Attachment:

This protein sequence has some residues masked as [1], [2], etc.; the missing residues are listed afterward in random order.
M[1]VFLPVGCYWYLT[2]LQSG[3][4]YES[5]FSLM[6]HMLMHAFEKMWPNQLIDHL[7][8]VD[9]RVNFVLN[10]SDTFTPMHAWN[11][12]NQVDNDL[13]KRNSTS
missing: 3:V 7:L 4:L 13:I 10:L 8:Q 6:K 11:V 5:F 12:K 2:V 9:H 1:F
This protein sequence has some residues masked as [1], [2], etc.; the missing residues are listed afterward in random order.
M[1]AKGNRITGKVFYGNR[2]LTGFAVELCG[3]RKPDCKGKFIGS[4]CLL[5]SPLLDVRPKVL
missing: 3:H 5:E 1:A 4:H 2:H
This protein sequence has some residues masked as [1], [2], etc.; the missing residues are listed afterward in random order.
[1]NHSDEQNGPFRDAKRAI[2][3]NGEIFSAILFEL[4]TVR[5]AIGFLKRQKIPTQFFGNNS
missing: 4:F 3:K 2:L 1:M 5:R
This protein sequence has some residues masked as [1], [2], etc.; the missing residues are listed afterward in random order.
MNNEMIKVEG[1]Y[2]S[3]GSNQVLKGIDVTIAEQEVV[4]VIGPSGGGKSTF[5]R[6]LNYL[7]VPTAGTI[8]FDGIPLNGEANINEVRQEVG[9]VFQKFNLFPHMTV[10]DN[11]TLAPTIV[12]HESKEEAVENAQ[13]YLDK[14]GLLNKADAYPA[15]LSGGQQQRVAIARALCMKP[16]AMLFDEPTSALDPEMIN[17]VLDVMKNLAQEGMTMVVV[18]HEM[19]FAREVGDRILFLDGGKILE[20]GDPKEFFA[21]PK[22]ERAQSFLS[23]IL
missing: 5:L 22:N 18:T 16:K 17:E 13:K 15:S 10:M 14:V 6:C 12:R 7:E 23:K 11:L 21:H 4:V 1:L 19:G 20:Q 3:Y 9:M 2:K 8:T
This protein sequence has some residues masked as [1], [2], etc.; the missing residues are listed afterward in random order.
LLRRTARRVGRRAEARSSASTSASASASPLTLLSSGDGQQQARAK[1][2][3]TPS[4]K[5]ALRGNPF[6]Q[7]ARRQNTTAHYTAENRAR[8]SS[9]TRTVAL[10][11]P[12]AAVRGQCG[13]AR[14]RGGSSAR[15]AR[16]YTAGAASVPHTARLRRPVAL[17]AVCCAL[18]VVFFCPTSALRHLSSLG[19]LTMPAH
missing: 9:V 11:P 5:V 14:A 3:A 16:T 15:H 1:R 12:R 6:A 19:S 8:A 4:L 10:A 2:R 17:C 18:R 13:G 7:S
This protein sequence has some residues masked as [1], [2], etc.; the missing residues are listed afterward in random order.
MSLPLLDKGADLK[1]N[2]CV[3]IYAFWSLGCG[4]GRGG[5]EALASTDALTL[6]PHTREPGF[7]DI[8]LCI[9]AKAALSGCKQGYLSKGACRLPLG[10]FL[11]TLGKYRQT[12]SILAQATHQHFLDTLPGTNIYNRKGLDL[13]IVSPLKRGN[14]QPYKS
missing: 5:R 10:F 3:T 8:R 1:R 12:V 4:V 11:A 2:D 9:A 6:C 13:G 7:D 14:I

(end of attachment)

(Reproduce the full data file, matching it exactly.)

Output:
This protein sequence has some residues masked as [1], [2], etc.; the missing residues are listed afterward in random order.
M[1]VFLPVGCYWYLT[2]LQSG[3][4]YES[5]FSLM[6]HMLMHAFEKMWPNQLIDHL[7][8]VD[9]RVNFVLN[10]SDTFTPMHAWN[11][12]NQVDNDL[13]KRNSTS
missing: 3:V 7:L 4:L 13:I 10:L 8:Q 6:K 11:V 5:F 12:K 2:V 9:H 1:F
This protein sequence has some residues masked as [1], [2], etc.; the missing residues are listed afterward in random order.
M[1]AKGNRITGKVFYGNR[2]LTGFAVELCG[3]RKPDCKGKFIGS[4]CLL[5]SPLLDVRPKVL
missing: 3:H 5:E 1:A 4:H 2:H
This protein sequence has some residues masked as [1], [2], etc.; the missing residues are listed afterward in random order.
[1]NHSDEQNGPFRDAKRAI[2][3]NGEIFSAILFEL[4]TVR[5]AIGFLKRQKIPTQFFGNNS
missing: 4:F 3:K 2:L 1:M 5:R
This protein sequence has some residues masked as [1], [2], etc.; the missing residues are listed afterward in random order.
MNNEMIKVEG[1]Y[2]S[3]GSNQVLKGIDVTIAEQEVV[4]VIGPSGGGKSTF[5]R[6]LNYL[7]VPTAGTI[8]FDGIPLNGEANINEVRQEVG[9]VFQKFNLFPHMTV[10]DN[11]TLAPTIV[12]HESKEEAVENAQ[13]YLDK[14]GLLNKADAYPA[15]LSGGQQQRVAIARALCMKP[16]AMLFDEPTSALDPEMIN[17]VLDVMKNLAQEGMTMVVV[18]HEM[19]FAREVGDRILFLDGGKILE[20]GDPKEFFA[21]PK[22]ERAQSFLS[23]IL
missing: 5:L 22:N 18:T 16:K 17:E 13:K 15:S 10:M 14:V 6:C 12:R 7:E 23:K 11:L 21:H 4:V 1:L 19:G 20:Q 3:Y 9:M 2:K 8:T
This protein sequence has some residues masked as [1], [2], etc.; the missing residues are listed afterward in random order.
LLRRTARRVGRRAEARSSASTSASASASPLTLLSSGDGQQQARAK[1][2][3]TPS[4]K[5]ALRGNPF[6]Q[7]ARRQNTTAHYTAENRAR[8]SS[9]TRTVAL[10][11]P[12]AAVRGQCG[13]AR[14]RGGSSAR[15]AR[16]YTAGAASVPHTARLRRPVAL[17]AVCCAL[18]VVFFCPTSALRHLSSLG[19]LTMPAH
missing: 9:V 11:P 5:V 14:A 3:A 16:T 15:H 1:R 12:R 6:A 19:S 8:A 4:L 10:A 2:R 17:C 18:R 13:G 7:S
This protein sequence has some residues masked as [1], [2], etc.; the missing residues are listed afterward in random order.
MSLPLLDKGADLK[1]N[2]CV[3]IYAFWSLGCG[4]GRGG[5]EALASTDALTL[6]PHTREPGF[7]DI[8]LCI[9]AKAALSGCKQGYLSKGACRLPLG[10]FL[11]TLGKYRQT[12]SILAQATHQHFLDTLPGTNIYNRKGLDL[13]IVSPLKRGN[14]QPYKS
missing: 5:R 10:F 3:T 8:R 1:R 12:V 4:V 11:A 2:D 9:A 6:C 13:G 7:D 14:I